And, as in a body which is diseased the addition of a touch from without may bring on illness, and sometimes even when there is no external provocation a commotion may arise within-in the same way wherever there is weakness in the State there is also likely to be illness, of which the occasions may be very slight, the one party introducing from without their oligarchical, the other their democratical allies, and then the State falls sick, and is at war with herself; and may be at times distracted, even when there is no external cause.

Yes, surely.
And then democracy comes into being after the poor have conquered their opponents, slaughtering some and banishing some, while to the remainder they give an equal share of freedom and power; and this is the form of government in which the magistrates are commonly elected by lot.

Yes, he said, that is the nature of democracy, whether the revolution has been effected by arms, or whether fear has caused the opposite party to withdraw.

And now what is their manner of life, and what sort of a government have they? for as the government is, such will be the man.

Clearly, he said.
In the first place, are they not free; and is not the city full of freedom and frankness –a man may say and do what he likes?

‘Tis said so, he replied.
And where freedom is, the individual is clearly able to order for himself his own life as he pleases?

Clearly.
Then in this kind of State there will be the greatest variety of human natures?

There will.
This, then, seems likely to be the fairest of States, being an embroidered robe which is spangled with every sort of flower. And just as women and children think a variety of colors to be of all things most charming, so there are many men to whom this State, which is spangled with the manners and characters of mankind, will appear to be the fairest of States.

Yes.
Yes, my good Sir, and there will be no better in which to look for a government.

Why?
Because of the liberty which reigns there — they have a complete assortment of constitutions; and he who has a mind to establish a State, as we have been doing, must go to a democracy as he would to a bazaar at which they sell them, and pick out the one that suits him; then, when he has made his choice, he may found his State.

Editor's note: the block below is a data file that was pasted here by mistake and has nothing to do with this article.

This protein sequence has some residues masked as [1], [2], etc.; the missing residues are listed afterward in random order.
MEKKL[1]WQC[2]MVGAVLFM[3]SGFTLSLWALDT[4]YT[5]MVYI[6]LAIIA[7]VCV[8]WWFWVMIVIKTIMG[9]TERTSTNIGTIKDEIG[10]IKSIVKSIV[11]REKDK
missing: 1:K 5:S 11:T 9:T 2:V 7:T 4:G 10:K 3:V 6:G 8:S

He will be sure to have patterns enough.
And there being no necessity, I said, for you to govern in this State, even if you have the capacity, or to be governed, unless you like, or go to war when the rest go to war, or to be at peace when others are at peace, unless you are so disposed –there being no necessity also, because some law forbids you to hold office or be a dicast, that you should not hold office or be a dicast, if you have a fancy –is not this a way of life which for the moment is supremely delightful

For the moment, yes.
And is not their humanity to the condemned in some cases quite charming? Have you not observed how, in a democracy, many persons, although they have been sentenced to death or exile, just stay where they are and walkabout the world –the gentleman parades like a hero, and nobody sees or cares?

Yes, he replied, many and many a one.
See too, I said, the forgiving spirit of democracy, and the ‘don’t care’ about trifles, and the disregard which she shows of all the fine principles which we solemnly laid down at the foundation of the city –as when we said that, except in the case of some rarely gifted nature, there never will be a good man who has not from his childhood been used to play amid things of beauty and make of them a joy and a study –how grandly does she trample all these fine notions of ours under her feet, never giving a thought to the pursuits which make a statesman, and promoting to honor any one who professes to be the people’s friend.

Yes, she is of a noble spirit.
These and other kindred characteristics are proper to democracy, which is a charming form of government, full of variety and disorder, and dispensing a sort of equality to equals and unequals alike.

We know her well.